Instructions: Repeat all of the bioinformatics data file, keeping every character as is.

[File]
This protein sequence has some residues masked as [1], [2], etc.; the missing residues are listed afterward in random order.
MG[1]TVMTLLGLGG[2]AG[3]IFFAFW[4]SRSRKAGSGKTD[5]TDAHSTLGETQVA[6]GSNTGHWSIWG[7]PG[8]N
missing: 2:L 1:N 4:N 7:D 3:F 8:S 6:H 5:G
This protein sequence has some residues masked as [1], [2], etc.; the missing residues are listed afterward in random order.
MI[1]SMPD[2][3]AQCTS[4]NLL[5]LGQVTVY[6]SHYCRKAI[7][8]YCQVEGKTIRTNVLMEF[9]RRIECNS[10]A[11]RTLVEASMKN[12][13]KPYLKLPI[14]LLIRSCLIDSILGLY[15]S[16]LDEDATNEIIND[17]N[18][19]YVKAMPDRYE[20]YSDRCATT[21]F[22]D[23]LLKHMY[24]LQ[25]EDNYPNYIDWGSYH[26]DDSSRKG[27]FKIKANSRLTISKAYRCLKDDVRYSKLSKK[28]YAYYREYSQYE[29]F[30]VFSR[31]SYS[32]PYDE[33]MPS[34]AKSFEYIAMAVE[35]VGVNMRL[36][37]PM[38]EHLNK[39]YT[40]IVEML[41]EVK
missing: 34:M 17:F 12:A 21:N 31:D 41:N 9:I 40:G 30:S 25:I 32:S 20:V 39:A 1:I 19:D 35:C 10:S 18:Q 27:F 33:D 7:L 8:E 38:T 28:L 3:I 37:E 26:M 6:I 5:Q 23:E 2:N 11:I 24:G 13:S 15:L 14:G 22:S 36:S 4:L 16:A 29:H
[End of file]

This protein sequence has some residues masked as [1], [2], etc.; the missing residues are listed afterward in random order.
MG[1]TVMTLLGLGG[2]AG[3]IFFAFW[4]SRSRKAGSGKTD[5]TDAHSTLGETQVA[6]GSNTGHWSIWG[7]PG[8]N
missing: 2:L 1:N 4:N 7:D 3:F 8:S 6:H 5:G
This protein sequence has some residues masked as [1], [2], etc.; the missing residues are listed afterward in random order.
MI[1]SMPD[2][3]AQCTS[4]NLL[5]LGQVTVY[6]SHYCRKAI[7][8]YCQVEGKTIRTNVLMEF[9]RRIECNS[10]A[11]RTLVEASMKN[12][13]KPYLKLPI[14]LLIRSCLIDSILGLY[15]S[16]LDEDATNEIIND[17]N[18][19]YVKAMPDRYE[20]YSDRCATT[21]F[22]D[23]LLKHMY[24]LQ[25]EDNYPNYIDWGSYH[26]DDSSRKG[27]FKIKANSRLTISKAYRCLKDDVRYSKLSKK[28]YAYYREYSQYE[29]F[30]VFSR[31]SYS[32]PYDE[33]MPS[34]AKSFEYIAMAVE[35]VGVNMRL[36][37]PM[38]EHLNK[39]YT[40]IVEML[41]EVK
missing: 34:M 17:F 12:A 21:N 31:D 41:N 9:I 40:G 30:S 25:I 32:S 20:V 39:A 1:I 19:D 35:C 10:S 18:Q 27:F 33:D 7:L 8:E 38:T 28:L 3:I 37:E 26:M 6:I 5:Q 23:E 2:N 11:I 24:G 13:S 15:L 14:G 22:S 36:S 4:L 16:A 29:H